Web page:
The New York Times today reports that a hacker who calls himself ChinaDan is offering to sell the personal data of more than 1 billion Chinese citizens collected by the government for 10 Bitcoin, or about $200,000.
We’ve often commented on the Chinese Panopticon, in which the government is integrating facial recognition software and location tracking with pervasive surveillance of social media posts and social connections to assemble complete digital dossiers on China’s people. This does not mean, however, that the Chinese state is a monolith of competence. “Although the country has been at the forefront of collecting masses of information on its citizens, it has been less successful in securing and safeguarding that data,” The Times reports. It added that the Chinese government is deeply concerned about its “leaky data industry.”
This is a solid story in which Times reporters diligently tested a large sample of the data, including making phone calls to households targeted by the leak to verify that the sample is accurate. But there is one major perspective missing from this story.
ChinaDan broke Chinese law by hacking a Shanghai police database to get this data. In China’s oppressive regime, he is likely risking his life for a payout. But if he were an American citizen, ChinaDan could own a private data brokerage company that could legally buy this data from major apps and social media companies and then sell our personal information to any private entity, or to any number of agencies of the United States government. He might also be able to legally sell Americans’ personal data in the other direction, to China.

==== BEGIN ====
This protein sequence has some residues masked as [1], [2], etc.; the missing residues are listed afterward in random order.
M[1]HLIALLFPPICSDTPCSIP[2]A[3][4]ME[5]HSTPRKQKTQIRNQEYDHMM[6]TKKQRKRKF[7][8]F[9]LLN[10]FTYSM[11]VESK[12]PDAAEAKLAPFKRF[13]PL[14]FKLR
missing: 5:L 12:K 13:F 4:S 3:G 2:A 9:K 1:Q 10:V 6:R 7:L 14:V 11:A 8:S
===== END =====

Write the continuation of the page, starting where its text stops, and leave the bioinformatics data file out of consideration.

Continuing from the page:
Sensitive data points sold on digital markets include Americans’ location, our browsing histories, and demographic details, all captured to update a precise digital portrait of our interests, beliefs, actions, and movements. This information is then shared with hundreds of bidders in a digital auction.
Companies use this “bidstream” data to create a digital dossier that can predict our behaviors, map our past actions, and reveal our personal relationships.
In the United States, no hacking into a police database is necessary to obtain this data on the open market. By opening the federal wallet, the Defense Intelligence Agency, the Department of Homeland Security, the IRS, and other agencies enjoy warrantless access to our most personal information. The government asserts that the Fourth Amendment’s requirement for a probable cause warrant need not be respected if the government simply buys our data.
While The Times worries about the security of Chinese citizens, we might take a moment to realize that in this one respect things at home are even worse.